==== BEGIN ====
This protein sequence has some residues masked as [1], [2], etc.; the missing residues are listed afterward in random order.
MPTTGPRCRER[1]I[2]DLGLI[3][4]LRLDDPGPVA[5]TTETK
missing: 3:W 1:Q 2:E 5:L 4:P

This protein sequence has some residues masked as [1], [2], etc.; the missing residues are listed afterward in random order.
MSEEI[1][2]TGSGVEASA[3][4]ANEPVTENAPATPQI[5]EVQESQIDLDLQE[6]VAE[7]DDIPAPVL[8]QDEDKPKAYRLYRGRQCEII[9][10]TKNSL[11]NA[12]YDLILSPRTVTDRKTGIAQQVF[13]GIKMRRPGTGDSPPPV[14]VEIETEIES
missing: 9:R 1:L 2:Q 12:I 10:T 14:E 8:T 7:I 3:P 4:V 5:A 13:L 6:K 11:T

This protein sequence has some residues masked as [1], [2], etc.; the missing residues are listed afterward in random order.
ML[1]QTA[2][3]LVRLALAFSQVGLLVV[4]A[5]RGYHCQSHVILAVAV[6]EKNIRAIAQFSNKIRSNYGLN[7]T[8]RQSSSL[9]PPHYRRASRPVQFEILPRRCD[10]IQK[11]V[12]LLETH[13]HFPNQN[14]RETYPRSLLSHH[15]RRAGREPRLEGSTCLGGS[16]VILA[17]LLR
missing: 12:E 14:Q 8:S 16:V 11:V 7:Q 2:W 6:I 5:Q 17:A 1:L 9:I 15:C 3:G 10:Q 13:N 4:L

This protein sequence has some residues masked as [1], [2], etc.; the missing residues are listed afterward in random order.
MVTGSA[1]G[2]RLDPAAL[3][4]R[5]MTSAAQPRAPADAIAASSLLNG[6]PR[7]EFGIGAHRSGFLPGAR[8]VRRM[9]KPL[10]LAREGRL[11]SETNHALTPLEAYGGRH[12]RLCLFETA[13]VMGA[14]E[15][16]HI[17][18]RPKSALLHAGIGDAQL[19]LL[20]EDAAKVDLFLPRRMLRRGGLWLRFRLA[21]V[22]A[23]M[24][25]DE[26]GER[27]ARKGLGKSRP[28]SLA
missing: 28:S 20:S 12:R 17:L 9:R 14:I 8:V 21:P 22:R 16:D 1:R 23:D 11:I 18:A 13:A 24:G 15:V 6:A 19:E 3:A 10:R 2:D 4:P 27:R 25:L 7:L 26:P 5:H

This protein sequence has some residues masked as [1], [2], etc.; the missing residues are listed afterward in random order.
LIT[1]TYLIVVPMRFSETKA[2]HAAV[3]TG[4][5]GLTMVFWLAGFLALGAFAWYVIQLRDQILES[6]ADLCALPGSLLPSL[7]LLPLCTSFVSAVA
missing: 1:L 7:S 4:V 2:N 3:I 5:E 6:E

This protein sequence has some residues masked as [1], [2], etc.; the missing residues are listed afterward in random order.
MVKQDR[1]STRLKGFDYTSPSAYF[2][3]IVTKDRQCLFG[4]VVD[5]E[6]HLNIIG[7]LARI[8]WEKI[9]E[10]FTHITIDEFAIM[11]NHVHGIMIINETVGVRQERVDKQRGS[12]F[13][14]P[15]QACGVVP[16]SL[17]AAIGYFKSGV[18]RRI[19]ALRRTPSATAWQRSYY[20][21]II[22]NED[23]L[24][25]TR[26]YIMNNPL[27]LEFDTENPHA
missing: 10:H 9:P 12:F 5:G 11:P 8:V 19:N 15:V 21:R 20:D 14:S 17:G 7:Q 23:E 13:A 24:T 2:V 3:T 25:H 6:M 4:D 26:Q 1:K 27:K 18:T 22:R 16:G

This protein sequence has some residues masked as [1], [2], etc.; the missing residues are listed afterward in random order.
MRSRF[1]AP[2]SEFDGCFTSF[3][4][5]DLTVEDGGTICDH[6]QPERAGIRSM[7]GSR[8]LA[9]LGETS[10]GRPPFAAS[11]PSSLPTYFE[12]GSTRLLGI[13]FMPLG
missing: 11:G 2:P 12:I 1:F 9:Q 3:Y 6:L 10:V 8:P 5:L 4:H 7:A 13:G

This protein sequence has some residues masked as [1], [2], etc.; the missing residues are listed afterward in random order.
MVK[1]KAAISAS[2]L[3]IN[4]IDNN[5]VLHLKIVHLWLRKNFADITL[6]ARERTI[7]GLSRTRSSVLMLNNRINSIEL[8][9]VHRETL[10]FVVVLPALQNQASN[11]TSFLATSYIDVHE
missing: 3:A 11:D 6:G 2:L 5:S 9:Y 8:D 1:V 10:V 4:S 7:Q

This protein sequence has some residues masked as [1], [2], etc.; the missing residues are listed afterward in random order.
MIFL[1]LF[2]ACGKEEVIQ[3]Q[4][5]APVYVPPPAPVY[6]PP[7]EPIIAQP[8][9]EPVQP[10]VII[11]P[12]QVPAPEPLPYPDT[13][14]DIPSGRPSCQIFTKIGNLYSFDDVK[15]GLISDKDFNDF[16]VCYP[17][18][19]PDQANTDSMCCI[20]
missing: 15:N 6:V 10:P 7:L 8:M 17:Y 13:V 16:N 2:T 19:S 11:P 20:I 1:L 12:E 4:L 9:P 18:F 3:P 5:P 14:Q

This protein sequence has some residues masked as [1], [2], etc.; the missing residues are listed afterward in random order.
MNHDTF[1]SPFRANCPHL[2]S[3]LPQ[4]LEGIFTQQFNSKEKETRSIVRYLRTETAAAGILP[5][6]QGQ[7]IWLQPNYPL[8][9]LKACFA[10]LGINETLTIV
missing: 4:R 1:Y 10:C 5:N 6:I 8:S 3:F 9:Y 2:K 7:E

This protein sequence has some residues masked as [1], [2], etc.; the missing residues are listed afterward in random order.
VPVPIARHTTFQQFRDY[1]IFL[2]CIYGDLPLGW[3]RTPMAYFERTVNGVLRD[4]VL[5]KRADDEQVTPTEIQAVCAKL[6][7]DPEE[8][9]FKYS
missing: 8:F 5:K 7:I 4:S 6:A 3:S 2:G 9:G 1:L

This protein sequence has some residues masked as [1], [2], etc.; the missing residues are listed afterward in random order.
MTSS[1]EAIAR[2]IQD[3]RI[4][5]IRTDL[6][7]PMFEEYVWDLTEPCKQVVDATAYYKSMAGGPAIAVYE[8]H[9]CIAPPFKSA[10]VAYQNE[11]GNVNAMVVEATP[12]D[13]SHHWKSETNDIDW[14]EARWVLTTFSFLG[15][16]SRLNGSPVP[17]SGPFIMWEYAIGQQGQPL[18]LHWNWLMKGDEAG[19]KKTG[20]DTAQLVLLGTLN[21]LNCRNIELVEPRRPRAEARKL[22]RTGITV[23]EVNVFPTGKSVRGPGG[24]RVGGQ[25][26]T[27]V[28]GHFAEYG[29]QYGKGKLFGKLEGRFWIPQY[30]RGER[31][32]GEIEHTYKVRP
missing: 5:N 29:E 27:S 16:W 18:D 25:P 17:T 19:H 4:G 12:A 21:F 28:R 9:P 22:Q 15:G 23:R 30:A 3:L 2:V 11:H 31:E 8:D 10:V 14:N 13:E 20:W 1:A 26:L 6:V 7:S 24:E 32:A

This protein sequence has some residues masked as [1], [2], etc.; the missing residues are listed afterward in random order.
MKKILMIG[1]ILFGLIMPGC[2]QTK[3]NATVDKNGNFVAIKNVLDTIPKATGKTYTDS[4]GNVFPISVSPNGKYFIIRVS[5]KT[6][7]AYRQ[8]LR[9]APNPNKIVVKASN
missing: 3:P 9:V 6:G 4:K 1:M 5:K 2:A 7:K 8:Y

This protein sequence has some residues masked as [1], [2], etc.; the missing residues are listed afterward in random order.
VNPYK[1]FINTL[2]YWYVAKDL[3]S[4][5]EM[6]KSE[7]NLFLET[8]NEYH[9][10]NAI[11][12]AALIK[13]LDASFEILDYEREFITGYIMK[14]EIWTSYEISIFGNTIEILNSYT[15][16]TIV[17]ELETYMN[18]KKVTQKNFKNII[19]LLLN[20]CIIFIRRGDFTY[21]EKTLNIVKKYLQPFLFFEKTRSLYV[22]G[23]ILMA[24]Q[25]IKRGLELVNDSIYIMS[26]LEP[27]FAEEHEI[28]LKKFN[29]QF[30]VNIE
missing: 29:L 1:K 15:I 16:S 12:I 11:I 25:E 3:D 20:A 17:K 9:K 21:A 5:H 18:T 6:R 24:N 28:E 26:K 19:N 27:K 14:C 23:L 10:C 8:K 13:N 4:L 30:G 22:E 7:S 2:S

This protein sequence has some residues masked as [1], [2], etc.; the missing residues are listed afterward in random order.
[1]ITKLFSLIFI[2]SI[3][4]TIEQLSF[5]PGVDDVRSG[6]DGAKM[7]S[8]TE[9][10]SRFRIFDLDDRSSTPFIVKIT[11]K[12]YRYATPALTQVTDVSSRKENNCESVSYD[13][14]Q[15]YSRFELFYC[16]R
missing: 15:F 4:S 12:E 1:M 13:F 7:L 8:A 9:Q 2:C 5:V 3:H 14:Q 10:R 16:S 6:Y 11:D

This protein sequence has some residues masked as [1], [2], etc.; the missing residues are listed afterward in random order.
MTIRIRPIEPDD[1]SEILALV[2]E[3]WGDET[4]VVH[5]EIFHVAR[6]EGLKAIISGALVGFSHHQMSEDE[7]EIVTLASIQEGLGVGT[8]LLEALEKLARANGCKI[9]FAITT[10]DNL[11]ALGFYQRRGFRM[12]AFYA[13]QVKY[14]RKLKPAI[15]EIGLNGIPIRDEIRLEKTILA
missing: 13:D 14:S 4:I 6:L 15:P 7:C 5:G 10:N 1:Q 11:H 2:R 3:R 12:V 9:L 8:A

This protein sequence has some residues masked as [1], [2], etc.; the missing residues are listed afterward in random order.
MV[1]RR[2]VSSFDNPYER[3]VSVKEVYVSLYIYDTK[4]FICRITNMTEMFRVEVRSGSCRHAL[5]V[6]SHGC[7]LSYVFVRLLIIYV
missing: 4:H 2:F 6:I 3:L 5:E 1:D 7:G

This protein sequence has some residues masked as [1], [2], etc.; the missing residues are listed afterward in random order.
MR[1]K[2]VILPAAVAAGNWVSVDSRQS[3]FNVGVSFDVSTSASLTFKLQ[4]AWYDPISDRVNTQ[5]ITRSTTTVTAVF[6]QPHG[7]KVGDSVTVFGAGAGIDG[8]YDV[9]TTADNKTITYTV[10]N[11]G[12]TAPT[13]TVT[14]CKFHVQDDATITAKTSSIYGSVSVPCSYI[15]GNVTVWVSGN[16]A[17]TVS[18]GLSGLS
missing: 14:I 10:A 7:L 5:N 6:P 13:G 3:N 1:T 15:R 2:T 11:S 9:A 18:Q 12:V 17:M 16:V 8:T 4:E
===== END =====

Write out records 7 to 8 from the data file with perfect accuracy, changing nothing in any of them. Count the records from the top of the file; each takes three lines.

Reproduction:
This protein sequence has some residues masked as [1], [2], etc.; the missing residues are listed afterward in random order.
MRSRF[1]AP[2]SEFDGCFTSF[3][4][5]DLTVEDGGTICDH[6]QPERAGIRSM[7]GSR[8]LA[9]LGETS[10]GRPPFAAS[11]PSSLPTYFE[12]GSTRLLGI[13]FMPLG
missing: 11:G 2:P 12:I 1:F 9:Q 3:Y 6:L 10:V 8:P 5:L 4:H 7:A 13:G

This protein sequence has some residues masked as [1], [2], etc.; the missing residues are listed afterward in random order.
MVK[1]KAAISAS[2]L[3]IN[4]IDNN[5]VLHLKIVHLWLRKNFADITL[6]ARERTI[7]GLSRTRSSVLMLNNRINSIEL[8][9]VHRETL[10]FVVVLPALQNQASN[11]TSFLATSYIDVHE
missing: 3:A 11:D 6:G 2:L 5:S 9:Y 8:D 1:V 10:V 4:S 7:Q